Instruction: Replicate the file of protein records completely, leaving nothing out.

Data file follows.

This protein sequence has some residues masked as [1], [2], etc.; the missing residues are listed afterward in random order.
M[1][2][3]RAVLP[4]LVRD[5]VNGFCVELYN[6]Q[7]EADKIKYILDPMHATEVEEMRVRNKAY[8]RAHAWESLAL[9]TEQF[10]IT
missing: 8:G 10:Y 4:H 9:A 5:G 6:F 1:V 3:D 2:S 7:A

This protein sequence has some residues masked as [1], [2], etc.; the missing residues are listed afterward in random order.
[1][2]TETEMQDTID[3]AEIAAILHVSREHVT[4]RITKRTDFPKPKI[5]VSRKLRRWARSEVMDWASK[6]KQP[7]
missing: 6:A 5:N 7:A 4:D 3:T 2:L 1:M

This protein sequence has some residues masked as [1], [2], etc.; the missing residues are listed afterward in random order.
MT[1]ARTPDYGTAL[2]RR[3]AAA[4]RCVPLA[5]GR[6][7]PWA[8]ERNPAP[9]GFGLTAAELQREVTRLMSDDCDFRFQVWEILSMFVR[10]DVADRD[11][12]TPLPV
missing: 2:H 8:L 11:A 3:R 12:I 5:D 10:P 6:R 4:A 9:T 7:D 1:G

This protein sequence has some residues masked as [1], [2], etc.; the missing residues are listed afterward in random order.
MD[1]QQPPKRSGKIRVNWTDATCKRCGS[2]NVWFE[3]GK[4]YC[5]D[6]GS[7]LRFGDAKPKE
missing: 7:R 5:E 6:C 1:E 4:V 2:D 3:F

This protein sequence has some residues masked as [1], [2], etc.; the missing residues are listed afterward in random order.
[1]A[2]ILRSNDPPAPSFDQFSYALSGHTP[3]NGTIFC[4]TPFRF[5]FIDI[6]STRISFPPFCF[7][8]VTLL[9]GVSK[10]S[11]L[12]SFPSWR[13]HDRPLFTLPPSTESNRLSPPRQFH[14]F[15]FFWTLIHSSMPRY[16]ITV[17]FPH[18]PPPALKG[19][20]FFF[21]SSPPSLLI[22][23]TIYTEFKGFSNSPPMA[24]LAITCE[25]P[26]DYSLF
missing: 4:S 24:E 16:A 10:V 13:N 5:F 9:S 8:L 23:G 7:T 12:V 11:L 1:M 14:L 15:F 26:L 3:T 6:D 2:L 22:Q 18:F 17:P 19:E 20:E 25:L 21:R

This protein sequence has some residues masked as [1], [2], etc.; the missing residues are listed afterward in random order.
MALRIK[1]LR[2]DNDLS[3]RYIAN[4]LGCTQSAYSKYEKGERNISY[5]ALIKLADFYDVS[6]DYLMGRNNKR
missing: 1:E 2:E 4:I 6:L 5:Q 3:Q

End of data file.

This protein sequence has some residues masked as [1], [2], etc.; the missing residues are listed afterward in random order.
M[1][2][3]RAVLP[4]LVRD[5]VNGFCVELYN[6]Q[7]EADKIKYILDPMHATEVEEMRVRNKAY[8]RAHAWESLAL[9]TEQF[10]IT
missing: 8:G 10:Y 4:H 9:A 5:G 6:F 1:V 3:D 2:S 7:A

This protein sequence has some residues masked as [1], [2], etc.; the missing residues are listed afterward in random order.
[1][2]TETEMQDTID[3]AEIAAILHVSREHVT[4]RITKRTDFPKPKI[5]VSRKLRRWARSEVMDWASK[6]KQP[7]
missing: 6:A 5:N 7:A 4:D 3:T 2:L 1:M

This protein sequence has some residues masked as [1], [2], etc.; the missing residues are listed afterward in random order.
MT[1]ARTPDYGTAL[2]RR[3]AAA[4]RCVPLA[5]GR[6][7]PWA[8]ERNPAP[9]GFGLTAAELQREVTRLMSDDCDFRFQVWEILSMFVR[10]DVADRD[11][12]TPLPV
missing: 2:H 8:L 11:A 3:R 12:I 5:D 10:P 6:R 4:A 9:T 7:D 1:G

This protein sequence has some residues masked as [1], [2], etc.; the missing residues are listed afterward in random order.
MD[1]QQPPKRSGKIRVNWTDATCKRCGS[2]NVWFE[3]GK[4]YC[5]D[6]GS[7]LRFGDAKPKE
missing: 7:R 5:E 6:C 1:E 4:V 2:D 3:F

This protein sequence has some residues masked as [1], [2], etc.; the missing residues are listed afterward in random order.
[1]A[2]ILRSNDPPAPSFDQFSYALSGHTP[3]NGTIFC[4]TPFRF[5]FIDI[6]STRISFPPFCF[7][8]VTLL[9]GVSK[10]S[11]L[12]SFPSWR[13]HDRPLFTLPPSTESNRLSPPRQFH[14]F[15]FFWTLIHSSMPRY[16]ITV[17]FPH[18]PPPALKG[19][20]FFF[21]SSPPSLLI[22][23]TIYTEFKGFSNSPPMA[24]LAITCE[25]P[26]DYSLF
missing: 4:S 24:E 16:A 10:V 13:N 5:F 9:S 8:L 23:G 7:T 12:V 11:L 1:M 14:L 15:F 26:L 3:T 6:D 2:L 22:Q 18:F 17:P 19:E 20:E 25:L 21:R

This protein sequence has some residues masked as [1], [2], etc.; the missing residues are listed afterward in random order.
MALRIK[1]LR[2]DNDLS[3]RYIAN[4]LGCTQSAYSKYEKGERNISY[5]ALIKLADFYDVS[6]DYLMGRNNKR
missing: 1:E 2:E 4:I 6:L 5:Q 3:Q